Fourth, both the Provincial-Territorial Group and Special Joint Committee recommended the establishment of carefully designed and monitored safeguards for assisted death. Some appear not to recognize this. Yet the Provincial-Territorial Group spelled these out in detail. And the Special Joint Committee spelled out the safeguards that fall within federal jurisdiction and then recommended that the federal and provincial/territorial governments collaborate to establish the rest of the safeguards. This way, the Special Joint Committee avoided giving the federal government advice that would invite a constitutional battle with the provinces and territories on issues that fall within the shared federal-provincial-territorial jurisdiction over health.
Fifth, the Provincial-Territorial Group and the Special Joint Committee both recommended increased access to palliative care and recommended that healthcare providers be required to inform patients about all of their options including palliative care. Neither Report made access to palliative care a precondition for access to assisted death. For this, the Reports have been criticized. However, this position is entirely consistent with the Supreme Court’s decision which did not include access to palliative care as a precondition for access to assisted death.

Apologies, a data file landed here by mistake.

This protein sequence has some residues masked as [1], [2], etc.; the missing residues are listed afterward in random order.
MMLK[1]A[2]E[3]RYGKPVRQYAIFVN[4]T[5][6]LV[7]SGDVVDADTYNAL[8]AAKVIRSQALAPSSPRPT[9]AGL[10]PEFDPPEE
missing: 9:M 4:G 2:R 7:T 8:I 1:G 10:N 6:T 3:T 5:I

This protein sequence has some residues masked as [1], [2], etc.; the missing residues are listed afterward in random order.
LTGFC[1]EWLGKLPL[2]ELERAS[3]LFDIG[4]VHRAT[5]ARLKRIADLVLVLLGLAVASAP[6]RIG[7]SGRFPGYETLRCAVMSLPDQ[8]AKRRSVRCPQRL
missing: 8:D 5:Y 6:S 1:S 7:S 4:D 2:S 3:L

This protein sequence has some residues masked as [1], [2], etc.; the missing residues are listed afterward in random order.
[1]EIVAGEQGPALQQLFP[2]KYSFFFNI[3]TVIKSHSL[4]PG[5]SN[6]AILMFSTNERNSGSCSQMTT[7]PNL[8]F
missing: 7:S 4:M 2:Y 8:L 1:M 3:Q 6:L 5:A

While reasonable people can disagree about how best to regulate assisted death in Canada and debate is essential on the recommendations made in the Provincial-Territorial Group and the Special Joint Committee Reports, it is critical that such public discussion and debate be grounded in accurate representations of the relevant facts.
Maureen Taylor is a Physician Assistant in Infectious Diseases and former Medical Journalist. @maureentaylor31
Jocelyn Downie is a Professor in the Faculties of Law and Medicine at Dalhousie University. She was a member of the Royal Society of Canada Expert Panel on End of Life Decision-making and a member of the legal team for the plaintiffs in Carter v. Canada (Attorney General). @jgdownie
Jennifer Gibson is an Associate Professor, Institute of Health Policy, Management and Evaluation and Director, Joint Centre for Bioethics (JCB), Dalla Lana School of Public Health, and University of Toronto. @GibsonJennifer
Conflict of Interest: Maureen Taylor and Jennifer Gibson co-chaired the Provincial-Territorial Expert Advisory Group on Physician-Assisted Dying and Jocelyn Downie was a member of this Advisory Group.